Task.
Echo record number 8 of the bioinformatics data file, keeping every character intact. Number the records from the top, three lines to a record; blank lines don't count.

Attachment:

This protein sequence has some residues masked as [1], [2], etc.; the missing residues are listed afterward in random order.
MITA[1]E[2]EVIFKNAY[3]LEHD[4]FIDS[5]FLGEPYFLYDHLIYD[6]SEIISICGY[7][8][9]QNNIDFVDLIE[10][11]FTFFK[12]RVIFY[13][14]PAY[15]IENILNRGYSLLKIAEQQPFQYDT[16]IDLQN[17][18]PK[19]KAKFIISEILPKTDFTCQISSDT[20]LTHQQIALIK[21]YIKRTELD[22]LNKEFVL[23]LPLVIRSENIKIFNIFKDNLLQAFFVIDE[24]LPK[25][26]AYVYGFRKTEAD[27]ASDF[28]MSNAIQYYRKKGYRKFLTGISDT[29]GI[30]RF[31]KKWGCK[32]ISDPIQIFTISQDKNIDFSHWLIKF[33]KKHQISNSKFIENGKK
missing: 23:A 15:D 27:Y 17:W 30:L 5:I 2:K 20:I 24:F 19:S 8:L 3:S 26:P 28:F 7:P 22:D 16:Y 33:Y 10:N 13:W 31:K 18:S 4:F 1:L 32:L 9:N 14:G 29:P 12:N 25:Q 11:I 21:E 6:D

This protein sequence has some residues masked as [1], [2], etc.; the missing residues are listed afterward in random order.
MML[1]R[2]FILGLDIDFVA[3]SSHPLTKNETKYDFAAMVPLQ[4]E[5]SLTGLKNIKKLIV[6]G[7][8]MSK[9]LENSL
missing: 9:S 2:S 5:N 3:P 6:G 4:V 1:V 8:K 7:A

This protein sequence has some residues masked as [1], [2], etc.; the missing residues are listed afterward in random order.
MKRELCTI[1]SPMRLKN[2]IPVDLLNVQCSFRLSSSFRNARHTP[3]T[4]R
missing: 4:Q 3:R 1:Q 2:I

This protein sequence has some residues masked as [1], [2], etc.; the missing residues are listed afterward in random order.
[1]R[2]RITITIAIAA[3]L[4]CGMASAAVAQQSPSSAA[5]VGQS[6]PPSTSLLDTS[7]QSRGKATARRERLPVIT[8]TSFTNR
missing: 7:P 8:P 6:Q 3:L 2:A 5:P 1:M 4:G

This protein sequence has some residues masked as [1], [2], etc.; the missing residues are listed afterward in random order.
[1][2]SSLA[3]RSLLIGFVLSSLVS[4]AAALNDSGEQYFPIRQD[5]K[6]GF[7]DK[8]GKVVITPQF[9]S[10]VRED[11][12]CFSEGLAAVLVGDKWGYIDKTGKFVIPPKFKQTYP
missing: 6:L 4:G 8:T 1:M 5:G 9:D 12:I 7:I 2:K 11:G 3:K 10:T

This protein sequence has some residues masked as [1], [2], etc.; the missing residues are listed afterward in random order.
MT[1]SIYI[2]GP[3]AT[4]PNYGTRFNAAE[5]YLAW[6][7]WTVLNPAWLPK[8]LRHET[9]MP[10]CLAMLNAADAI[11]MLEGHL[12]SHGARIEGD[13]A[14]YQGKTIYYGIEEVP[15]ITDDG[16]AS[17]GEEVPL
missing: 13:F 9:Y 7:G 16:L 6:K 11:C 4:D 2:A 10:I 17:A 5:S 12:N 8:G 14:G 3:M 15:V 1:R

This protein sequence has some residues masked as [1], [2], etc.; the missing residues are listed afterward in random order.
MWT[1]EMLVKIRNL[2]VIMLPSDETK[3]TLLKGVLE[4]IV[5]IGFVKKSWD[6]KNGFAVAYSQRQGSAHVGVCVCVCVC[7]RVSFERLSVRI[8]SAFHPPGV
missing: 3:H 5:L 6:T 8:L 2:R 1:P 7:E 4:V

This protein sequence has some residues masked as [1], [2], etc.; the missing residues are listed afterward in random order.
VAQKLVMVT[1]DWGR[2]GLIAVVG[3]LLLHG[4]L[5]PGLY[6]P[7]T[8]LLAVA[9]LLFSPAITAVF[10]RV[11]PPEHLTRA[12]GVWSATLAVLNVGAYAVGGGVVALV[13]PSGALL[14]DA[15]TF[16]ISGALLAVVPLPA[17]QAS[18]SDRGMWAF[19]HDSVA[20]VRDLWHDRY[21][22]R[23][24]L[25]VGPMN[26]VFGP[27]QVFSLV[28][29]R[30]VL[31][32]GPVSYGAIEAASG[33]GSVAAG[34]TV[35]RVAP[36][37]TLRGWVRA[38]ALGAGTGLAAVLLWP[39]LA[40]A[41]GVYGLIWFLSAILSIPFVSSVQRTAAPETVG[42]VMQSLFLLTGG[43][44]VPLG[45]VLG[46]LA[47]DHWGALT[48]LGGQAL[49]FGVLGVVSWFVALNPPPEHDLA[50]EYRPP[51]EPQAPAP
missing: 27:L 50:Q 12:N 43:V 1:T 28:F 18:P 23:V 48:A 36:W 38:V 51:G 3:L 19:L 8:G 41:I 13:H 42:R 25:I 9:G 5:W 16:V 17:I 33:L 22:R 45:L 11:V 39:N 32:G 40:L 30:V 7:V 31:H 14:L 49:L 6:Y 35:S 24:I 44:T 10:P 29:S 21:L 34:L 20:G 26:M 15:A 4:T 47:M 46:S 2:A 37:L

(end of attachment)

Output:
This protein sequence has some residues masked as [1], [2], etc.; the missing residues are listed afterward in random order.
VAQKLVMVT[1]DWGR[2]GLIAVVG[3]LLLHG[4]L[5]PGLY[6]P[7]T[8]LLAVA[9]LLFSPAITAVF[10]RV[11]PPEHLTRA[12]GVWSATLAVLNVGAYAVGGGVVALV[13]PSGALL[14]DA[15]TF[16]ISGALLAVVPLPA[17]QAS[18]SDRGMWAF[19]HDSVA[20]VRDLWHDRY[21][22]R[23][24]L[25]VGPMN[26]VFGP[27]QVFSLV[28][29]R[30]VL[31][32]GPVSYGAIEAASG[33]GSVAAG[34]TV[35]RVAP[36][37]TLRGWVRA[38]ALGAGTGLAAVLLWP[39]LA[40]A[41]GVYGLIWFLSAILSIPFVSSVQRTAAPETVG[42]VMQSLFLLTGG[43][44]VPLG[45]VLG[46]LA[47]DHWGALT[48]LGGQAL[49]FGVLGVVSWFVALNPPPEHDLA[50]EYRPP[51]EPQAPAP
missing: 27:L 50:Q 12:N 43:V 1:T 28:F 18:P 23:V 48:A 36:W 38:V 51:G 3:L 19:L 8:G 41:I 13:H 42:R 25:I 9:G 5:W 16:V 17:I 33:L 22:R 45:L 11:V 39:N 32:G 40:L 30:V 7:V 31:H 14:L 49:L 6:Y 35:S 24:I 44:T 10:P 29:S 21:L 34:L 20:G 26:M 15:A 4:T 47:M 46:S 2:A 37:L